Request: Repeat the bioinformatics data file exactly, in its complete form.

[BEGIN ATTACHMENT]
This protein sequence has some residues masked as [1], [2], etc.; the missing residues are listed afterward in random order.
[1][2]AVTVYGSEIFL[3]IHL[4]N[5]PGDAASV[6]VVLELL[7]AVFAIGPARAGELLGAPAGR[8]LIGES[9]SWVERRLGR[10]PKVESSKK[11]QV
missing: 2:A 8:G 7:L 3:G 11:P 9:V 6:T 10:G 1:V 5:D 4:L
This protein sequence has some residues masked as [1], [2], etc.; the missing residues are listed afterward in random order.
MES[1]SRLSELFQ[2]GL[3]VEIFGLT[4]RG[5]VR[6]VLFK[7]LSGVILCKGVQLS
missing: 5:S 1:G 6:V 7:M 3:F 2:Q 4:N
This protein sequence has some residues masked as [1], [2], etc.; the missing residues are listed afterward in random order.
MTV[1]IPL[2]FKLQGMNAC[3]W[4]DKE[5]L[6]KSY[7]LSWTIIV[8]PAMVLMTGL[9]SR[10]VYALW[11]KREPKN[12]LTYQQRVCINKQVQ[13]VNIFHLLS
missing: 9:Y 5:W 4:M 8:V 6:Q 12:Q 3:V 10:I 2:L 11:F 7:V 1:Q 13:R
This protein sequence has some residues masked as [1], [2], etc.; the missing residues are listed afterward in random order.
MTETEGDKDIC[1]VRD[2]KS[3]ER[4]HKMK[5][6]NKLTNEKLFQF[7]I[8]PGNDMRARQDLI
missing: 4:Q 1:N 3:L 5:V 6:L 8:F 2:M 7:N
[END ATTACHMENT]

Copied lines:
This protein sequence has some residues masked as [1], [2], etc.; the missing residues are listed afterward in random order.
[1][2]AVTVYGSEIFL[3]IHL[4]N[5]PGDAASV[6]VVLELL[7]AVFAIGPARAGELLGAPAGR[8]LIGES[9]SWVERRLGR[10]PKVESSKK[11]QV
missing: 2:A 8:G 7:L 3:G 11:P 9:V 6:T 10:G 1:V 5:D 4:L
This protein sequence has some residues masked as [1], [2], etc.; the missing residues are listed afterward in random order.
MES[1]SRLSELFQ[2]GL[3]VEIFGLT[4]RG[5]VR[6]VLFK[7]LSGVILCKGVQLS
missing: 5:S 1:G 6:V 7:M 3:F 2:Q 4:N
This protein sequence has some residues masked as [1], [2], etc.; the missing residues are listed afterward in random order.
MTV[1]IPL[2]FKLQGMNAC[3]W[4]DKE[5]L[6]KSY[7]LSWTIIV[8]PAMVLMTGL[9]SR[10]VYALW[11]KREPKN[12]LTYQQRVCINKQVQ[13]VNIFHLLS
missing: 9:Y 5:W 4:M 8:V 6:Q 12:Q 3:V 10:I 2:L 11:F 7:V 1:Q 13:R
This protein sequence has some residues masked as [1], [2], etc.; the missing residues are listed afterward in random order.
MTETEGDKDIC[1]VRD[2]KS[3]ER[4]HKMK[5][6]NKLTNEKLFQF[7]I[8]PGNDMRARQDLI
missing: 4:Q 1:N 3:L 5:V 6:L 8:F 2:M 7:N